Briefly mention the alignment of major mountain ranges of the world and explain their impact on local weather conditions, with examples. UPSC GS Paper 1 2021, 15 Marks

Q14. विश्व की प्रमुख पर्वत शृंखलाओं के संरेखण का संक्षिप्त उल्लेख कीजिए तथा उनके स्थानीय मौसम पर पड़े प्रभावों का सोदाहरण वर्णन कीजिए । (250 शब्दों में उत्तर दीजिए)

Q14. Briefly mention the alignment of major mountain ranges of the world and explain their impact on local weather conditions, with examples. (250 words) 15 Marks

 

Alignment of Major mountain ranges :

The Andes:(South America)

  • The Andes is the longest continental mountain range in the world.
  • The Andes is the world’s highest mountain range outside of Asia with an average height of 4000 m.

Ural mountains:

  • Mountain range that runs approximately from north to south through western Russia, from the coast of the Arctic Ocean to the Ural River and northwestern Kazakhstan.
  • They are formed due to Continent-Continent collision of supercontinent Laurussia with the young and weak continent of Kazakhstania.
  • Their eastern side is usually considered the natural boundary between Europe and Asia.
  • Since the 18th century, the mountains have been a major mineral base of Russia.

The Great Dividing Range:(Australia)

  • The Great Dividing Range, or the Eastern Highlands, is Australia’s most substantial mountain.
  • It is also known as the Australian Alps and was formed due to rifting.

The Atlas Mountains: (Africa)

  • Mountain range across the north-western stretch of Africa extending about 2,500 km (1,600 mi) through Algeria, Morocco and Tunisia.
  • The highest peak is Toubkal (4,165 metres) in southwestern Morocco.
  • These mountains were formed when Africa and Europe collided.

The Himalayas:(Indian Subcontinent)

  • The Himalayan range is home to the planet’s highest peaks, including the highest, Mount Everest.
  • Its western anchor, Nanga Parbat, lies just south of the northernmost bend of Indus river, its eastern anchor, Namcha Barwa, just west of the great bend of the Brahmaputra river (Tsangpo river).
  • The range varies in width from 400 kilometres in the west to 150 kilometres in the east.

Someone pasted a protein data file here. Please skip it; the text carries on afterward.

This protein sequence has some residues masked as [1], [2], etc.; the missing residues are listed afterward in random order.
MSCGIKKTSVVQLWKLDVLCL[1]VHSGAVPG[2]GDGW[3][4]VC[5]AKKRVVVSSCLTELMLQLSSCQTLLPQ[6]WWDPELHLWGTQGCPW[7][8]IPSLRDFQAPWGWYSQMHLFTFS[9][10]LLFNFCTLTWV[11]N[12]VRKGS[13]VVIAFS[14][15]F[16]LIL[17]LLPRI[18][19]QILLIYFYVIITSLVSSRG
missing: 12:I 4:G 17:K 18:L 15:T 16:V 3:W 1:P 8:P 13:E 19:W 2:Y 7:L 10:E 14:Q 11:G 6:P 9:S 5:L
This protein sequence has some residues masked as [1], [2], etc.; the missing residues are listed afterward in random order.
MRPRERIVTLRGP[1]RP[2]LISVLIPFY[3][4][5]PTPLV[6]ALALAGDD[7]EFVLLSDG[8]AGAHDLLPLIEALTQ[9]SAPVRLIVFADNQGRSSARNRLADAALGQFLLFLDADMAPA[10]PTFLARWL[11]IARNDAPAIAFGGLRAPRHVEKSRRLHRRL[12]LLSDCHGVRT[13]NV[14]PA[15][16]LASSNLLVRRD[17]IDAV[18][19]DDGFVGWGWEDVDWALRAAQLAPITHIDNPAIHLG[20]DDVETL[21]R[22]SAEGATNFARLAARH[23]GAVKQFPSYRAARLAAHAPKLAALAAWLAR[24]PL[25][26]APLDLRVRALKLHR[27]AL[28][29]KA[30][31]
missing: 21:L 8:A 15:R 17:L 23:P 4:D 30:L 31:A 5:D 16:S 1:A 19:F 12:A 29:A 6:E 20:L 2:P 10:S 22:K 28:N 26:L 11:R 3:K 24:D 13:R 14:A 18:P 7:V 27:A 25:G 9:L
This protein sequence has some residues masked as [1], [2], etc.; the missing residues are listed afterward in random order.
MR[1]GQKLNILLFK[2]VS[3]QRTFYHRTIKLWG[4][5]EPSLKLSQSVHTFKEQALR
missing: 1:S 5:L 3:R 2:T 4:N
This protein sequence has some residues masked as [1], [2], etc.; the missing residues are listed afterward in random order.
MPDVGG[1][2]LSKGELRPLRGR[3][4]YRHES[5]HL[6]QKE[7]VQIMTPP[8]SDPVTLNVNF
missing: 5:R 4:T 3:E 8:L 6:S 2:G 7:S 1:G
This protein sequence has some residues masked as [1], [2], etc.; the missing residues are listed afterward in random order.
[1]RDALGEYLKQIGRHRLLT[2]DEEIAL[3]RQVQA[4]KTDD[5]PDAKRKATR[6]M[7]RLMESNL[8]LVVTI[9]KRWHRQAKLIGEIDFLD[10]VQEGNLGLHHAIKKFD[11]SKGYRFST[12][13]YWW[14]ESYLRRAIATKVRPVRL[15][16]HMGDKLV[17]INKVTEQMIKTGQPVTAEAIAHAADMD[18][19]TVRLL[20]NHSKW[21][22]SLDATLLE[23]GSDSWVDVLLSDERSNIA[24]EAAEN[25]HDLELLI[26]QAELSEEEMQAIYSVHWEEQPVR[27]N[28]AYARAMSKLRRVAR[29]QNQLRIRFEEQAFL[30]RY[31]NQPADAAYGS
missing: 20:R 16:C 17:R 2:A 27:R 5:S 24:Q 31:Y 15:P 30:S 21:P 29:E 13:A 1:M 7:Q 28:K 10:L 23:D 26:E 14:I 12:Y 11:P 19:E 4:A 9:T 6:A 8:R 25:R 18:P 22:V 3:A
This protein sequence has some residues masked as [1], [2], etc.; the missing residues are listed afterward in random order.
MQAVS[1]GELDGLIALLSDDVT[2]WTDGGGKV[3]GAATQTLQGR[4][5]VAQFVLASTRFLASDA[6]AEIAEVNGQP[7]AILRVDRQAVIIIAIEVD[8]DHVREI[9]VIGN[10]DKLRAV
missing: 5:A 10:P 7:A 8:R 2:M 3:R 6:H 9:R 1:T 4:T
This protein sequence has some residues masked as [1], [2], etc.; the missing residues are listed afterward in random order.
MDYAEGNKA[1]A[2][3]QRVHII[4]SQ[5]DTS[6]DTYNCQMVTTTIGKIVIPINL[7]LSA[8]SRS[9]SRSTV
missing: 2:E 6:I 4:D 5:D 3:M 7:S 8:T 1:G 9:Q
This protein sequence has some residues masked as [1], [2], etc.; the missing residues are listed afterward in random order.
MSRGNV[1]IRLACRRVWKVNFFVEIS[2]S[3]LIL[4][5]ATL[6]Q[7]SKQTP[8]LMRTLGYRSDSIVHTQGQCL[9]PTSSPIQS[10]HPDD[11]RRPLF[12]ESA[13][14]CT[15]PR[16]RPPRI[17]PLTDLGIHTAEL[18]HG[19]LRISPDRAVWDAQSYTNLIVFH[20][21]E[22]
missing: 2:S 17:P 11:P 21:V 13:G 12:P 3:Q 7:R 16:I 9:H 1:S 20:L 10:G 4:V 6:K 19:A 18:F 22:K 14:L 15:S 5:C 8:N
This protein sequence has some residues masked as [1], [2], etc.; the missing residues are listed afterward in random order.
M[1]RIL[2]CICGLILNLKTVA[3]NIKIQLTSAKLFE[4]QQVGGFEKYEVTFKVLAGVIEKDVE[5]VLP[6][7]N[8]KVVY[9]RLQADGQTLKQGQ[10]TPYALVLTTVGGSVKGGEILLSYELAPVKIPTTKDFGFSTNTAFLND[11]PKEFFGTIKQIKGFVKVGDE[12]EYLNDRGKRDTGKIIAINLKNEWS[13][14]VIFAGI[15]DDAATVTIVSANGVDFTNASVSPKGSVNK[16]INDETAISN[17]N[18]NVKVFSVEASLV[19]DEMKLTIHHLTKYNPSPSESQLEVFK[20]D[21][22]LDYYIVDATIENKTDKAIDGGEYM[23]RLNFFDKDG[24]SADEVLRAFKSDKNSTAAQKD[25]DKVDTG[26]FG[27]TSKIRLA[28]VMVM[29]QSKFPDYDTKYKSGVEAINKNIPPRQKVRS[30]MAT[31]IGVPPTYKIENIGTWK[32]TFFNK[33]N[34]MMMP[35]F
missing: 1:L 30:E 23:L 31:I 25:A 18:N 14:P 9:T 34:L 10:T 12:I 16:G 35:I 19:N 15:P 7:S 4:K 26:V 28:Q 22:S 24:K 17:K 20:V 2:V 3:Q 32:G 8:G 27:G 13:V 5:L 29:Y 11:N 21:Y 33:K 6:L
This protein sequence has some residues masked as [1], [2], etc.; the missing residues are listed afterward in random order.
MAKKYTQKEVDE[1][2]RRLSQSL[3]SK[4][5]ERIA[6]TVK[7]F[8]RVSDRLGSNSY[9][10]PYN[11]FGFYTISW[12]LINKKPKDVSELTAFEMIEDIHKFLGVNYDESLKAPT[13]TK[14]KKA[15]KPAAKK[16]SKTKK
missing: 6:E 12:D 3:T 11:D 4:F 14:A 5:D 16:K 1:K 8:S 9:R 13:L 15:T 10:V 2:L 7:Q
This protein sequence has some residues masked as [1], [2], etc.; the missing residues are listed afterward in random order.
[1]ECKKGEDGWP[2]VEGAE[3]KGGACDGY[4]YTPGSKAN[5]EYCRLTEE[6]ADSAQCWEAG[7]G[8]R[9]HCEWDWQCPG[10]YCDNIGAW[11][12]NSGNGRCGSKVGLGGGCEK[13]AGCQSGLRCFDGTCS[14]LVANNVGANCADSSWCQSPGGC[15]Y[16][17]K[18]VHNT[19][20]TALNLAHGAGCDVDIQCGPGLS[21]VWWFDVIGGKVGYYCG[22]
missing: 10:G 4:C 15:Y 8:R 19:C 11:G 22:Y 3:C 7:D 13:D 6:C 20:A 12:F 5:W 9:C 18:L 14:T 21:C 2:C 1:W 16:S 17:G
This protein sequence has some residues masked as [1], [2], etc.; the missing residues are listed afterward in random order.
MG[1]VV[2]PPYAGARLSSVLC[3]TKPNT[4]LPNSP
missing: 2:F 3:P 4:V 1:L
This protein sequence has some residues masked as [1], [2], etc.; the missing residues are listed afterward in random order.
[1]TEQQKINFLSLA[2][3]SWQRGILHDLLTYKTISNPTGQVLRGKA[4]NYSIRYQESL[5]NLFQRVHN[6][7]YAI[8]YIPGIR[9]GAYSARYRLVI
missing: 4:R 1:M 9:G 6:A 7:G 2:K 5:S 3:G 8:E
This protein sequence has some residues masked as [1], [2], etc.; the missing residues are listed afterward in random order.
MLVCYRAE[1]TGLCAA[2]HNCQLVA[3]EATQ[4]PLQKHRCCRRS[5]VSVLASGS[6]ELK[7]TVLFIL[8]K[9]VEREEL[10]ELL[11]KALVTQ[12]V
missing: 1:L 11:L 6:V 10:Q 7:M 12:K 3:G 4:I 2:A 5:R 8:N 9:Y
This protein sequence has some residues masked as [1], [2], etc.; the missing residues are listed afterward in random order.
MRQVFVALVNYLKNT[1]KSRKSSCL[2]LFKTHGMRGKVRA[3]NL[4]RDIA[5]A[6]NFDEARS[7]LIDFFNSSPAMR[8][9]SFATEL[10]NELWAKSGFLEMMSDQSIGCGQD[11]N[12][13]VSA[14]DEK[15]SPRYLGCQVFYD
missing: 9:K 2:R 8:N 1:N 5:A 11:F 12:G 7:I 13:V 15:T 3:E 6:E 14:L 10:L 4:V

The Alps: (Europe)

  • he mountains were formed as the African and Eurasian tectonic plates collided.
  • Extreme folding caused by the event resulted in marine sedimentary rocks rising by thrusting and folding into high mountain peaks such as Mont Blanc (4,810 m) (French–Italian border).

 

 

Impacts of major mountain ranges on their local weather:

  • Mountains are specific ecosystems, characterised by their diversity and complexity.
  • Steep topographic, climatic and biological gradients combined with sharp seasonal contrasts favour the triggering of extreme climatic and geomorphic events, which may in turn strongly affect ecological and human environments. Eg. Deserts: Patagonian(cold).
  • Mountain populations are quite diverse in their way of life: traditional rural activities, such as agriculture, livestock grazing and forestry, coexist with mining extraction, hydropower production and tourism. Depending on the socio-economic and demographic context of each country, such activities are nowadays either declining or in full expansion.
  • 12 percent of the world’s population live in mountains, the great majority live in marginalised (physically and economically) developing countries so that any change in environmental conditions may have an impact on poverty and food security.
  • Mountains also play an important role in their adjacent lowlands: they are “water towers storing and delivering fresh water to downstream areas, and producing energy through hydropower potential.
  • However, mountain environments are “fragile”, they can be damaged by many factors such as deforestation, overgrazing by livestock, cultivation on marginal soils, and progression of urbanisation, all of which may result in(1) a rapid degradation of biodiversity and water resources, and (2) an increase in natural hazards, hence putting adjacent populations at risk.

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